14 December 2016 - With a view to meeting global goals on hunger, oceans and biodiversity conservation, several international organizations and governments have recently announced actions meant to boost the sustainability of aquaculture and fisheries management. In one such announcement, WorldFish launched a 2017-2022 strategy aligned with the Sustainable Development Goals (SDGs). The Food and Agriculture Organization of the UN (FAO), regional fishery management organizations (RFMOs) and other intergovernmental bodies advanced strategies for aquaculture and fisheries that also account for livelihoods and nutrition. In addition, the US Government announced a program to address illegal, unreported and unregulated (IUU) fishing in seafood.
On aquaculture, WorldFish, a member of the CGIAR Consortium, launched a 2017-2022 strategy that charts the organization’s course to achieve targets on increasing sustainable aquaculture production, enhancing food and nutrition security and providing pathways out of poverty for fishers and fish farmers in developing countries, in line with the SDGs. The strategy details WorldFish’s contributions to the Goals (SDGs – 1, 2, 3, 5, 8, 9, 12, 13, 15 and 17) with an emphasis on strengthening fisheries governance, developing improved fish breeds and feeds, and delivering on nutrition. WorldFish Director-General, Nigel Preston, explained, “sustainable aquaculture practices offer water, energy and feed conversion efficiencies superior to any other domesticated animal food production system—and fish is the only animal-source food that can be produced in saltwater, offering unique advantages for climate resilient production. The new WorldFish strategy outlines ambitious targets that will maximize the nutritional and livelihood benefits for millions of the world’s most vulnerable people.”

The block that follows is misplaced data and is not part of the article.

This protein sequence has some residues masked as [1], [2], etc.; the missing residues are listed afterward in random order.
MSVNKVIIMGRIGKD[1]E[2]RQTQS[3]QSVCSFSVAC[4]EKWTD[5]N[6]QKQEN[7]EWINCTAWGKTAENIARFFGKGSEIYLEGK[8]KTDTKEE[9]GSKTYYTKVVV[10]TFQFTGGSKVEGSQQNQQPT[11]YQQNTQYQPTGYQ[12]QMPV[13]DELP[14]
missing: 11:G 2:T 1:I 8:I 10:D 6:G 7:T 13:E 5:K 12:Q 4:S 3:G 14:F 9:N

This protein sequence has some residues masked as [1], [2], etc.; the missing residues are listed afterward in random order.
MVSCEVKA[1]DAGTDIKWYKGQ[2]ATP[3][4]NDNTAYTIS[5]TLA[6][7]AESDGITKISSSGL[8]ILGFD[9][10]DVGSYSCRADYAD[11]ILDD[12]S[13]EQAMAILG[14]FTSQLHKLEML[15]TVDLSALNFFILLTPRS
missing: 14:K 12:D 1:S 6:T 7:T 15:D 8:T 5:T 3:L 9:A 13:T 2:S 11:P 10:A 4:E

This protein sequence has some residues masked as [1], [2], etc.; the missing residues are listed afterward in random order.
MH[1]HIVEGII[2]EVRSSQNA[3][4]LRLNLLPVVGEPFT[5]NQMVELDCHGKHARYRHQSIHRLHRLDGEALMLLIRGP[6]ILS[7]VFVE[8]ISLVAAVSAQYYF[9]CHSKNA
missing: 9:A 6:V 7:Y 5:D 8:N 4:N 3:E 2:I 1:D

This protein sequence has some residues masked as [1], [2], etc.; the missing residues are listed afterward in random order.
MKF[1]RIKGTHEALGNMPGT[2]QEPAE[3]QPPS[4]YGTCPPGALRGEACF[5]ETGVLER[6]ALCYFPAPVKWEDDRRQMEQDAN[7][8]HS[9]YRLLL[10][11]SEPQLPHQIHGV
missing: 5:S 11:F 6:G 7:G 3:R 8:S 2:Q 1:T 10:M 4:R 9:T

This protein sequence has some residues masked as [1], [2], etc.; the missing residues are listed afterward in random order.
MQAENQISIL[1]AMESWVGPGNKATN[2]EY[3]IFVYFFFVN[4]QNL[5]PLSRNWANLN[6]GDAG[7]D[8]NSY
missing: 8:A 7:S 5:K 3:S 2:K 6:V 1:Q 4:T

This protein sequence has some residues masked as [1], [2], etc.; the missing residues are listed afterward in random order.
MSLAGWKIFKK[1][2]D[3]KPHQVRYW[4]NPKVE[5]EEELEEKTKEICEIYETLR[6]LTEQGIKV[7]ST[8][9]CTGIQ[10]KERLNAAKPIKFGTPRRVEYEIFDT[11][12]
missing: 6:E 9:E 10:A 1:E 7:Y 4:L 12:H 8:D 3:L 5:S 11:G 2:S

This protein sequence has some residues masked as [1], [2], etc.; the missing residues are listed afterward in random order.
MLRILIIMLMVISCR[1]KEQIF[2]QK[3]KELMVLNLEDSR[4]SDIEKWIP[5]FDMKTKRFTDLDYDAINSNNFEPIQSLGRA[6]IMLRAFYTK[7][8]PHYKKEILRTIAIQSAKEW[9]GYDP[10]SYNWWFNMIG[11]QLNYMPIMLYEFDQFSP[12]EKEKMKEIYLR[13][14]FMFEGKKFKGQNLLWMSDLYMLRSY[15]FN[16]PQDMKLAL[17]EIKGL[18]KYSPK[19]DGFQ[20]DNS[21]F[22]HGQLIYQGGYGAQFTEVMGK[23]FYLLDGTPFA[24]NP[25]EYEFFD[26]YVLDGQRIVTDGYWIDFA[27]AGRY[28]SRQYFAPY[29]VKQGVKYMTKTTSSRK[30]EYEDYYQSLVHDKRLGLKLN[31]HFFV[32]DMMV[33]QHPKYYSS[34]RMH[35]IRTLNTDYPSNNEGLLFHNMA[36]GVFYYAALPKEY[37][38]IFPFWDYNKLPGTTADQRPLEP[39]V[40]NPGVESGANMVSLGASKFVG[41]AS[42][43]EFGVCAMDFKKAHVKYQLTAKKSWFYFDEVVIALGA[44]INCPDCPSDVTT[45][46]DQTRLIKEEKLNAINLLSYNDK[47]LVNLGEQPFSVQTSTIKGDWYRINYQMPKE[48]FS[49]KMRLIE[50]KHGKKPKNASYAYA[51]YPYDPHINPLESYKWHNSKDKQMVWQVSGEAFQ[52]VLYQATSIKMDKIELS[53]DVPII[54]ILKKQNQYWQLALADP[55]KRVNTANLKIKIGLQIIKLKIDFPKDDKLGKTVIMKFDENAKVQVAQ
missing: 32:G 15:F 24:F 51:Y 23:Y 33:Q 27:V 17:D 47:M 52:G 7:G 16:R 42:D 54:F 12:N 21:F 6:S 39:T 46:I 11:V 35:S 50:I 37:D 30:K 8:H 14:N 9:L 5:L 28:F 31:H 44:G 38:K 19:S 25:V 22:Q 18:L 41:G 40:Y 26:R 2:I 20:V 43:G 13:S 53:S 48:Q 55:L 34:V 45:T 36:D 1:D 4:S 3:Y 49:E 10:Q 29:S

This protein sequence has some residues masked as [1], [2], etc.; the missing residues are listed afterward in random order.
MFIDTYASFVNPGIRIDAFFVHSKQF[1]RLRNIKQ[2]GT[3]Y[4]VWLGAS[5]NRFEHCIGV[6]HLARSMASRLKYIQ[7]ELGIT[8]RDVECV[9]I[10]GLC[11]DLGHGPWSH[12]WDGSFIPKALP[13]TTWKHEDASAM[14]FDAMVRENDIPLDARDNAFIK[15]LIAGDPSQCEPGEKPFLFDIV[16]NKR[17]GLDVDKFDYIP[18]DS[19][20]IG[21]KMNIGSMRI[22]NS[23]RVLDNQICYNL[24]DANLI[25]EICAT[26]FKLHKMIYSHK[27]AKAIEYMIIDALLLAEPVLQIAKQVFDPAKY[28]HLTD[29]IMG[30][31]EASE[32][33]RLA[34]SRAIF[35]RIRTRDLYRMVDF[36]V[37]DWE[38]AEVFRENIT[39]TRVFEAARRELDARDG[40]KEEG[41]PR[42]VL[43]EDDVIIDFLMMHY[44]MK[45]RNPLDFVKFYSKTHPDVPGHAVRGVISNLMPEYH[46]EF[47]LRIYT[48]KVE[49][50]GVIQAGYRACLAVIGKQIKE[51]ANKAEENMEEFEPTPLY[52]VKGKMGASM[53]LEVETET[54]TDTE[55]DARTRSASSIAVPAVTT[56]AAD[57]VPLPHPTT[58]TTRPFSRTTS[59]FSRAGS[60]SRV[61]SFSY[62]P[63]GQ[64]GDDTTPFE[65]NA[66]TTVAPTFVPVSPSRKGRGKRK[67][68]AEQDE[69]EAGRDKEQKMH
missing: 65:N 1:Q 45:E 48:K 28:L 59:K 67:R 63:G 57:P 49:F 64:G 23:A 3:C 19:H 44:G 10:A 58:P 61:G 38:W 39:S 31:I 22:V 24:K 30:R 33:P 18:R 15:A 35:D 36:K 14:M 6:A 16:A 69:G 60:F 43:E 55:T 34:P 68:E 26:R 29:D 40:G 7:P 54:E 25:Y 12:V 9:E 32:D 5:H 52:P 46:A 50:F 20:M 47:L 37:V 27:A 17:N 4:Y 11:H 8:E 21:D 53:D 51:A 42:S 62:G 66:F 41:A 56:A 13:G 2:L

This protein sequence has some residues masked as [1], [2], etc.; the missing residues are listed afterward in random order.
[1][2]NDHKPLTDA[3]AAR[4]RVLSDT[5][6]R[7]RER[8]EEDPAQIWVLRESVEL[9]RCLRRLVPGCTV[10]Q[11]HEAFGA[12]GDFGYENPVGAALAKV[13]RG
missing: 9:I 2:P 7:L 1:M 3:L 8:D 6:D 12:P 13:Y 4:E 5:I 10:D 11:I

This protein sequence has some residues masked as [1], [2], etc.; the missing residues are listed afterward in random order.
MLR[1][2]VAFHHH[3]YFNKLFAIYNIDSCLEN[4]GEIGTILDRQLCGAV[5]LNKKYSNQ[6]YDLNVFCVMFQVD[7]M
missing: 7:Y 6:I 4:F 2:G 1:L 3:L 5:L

In line with these aims, WorldFish highlighted a project to make improved fish strains of tilapia, Indian carp and African catfish more accessible to poor people in Bangladesh, Egypt, Kenya and Mozambique. The European Commission (EC) and the International Fund for Agricultural Development (IFAD) are funding the ‘Improving the technological foundations for sustainable aquaculture’ project, which is working to make improved species of fish breeds and food more widely available and equitably distributed. The project addresses broader household food and nutrition security needs.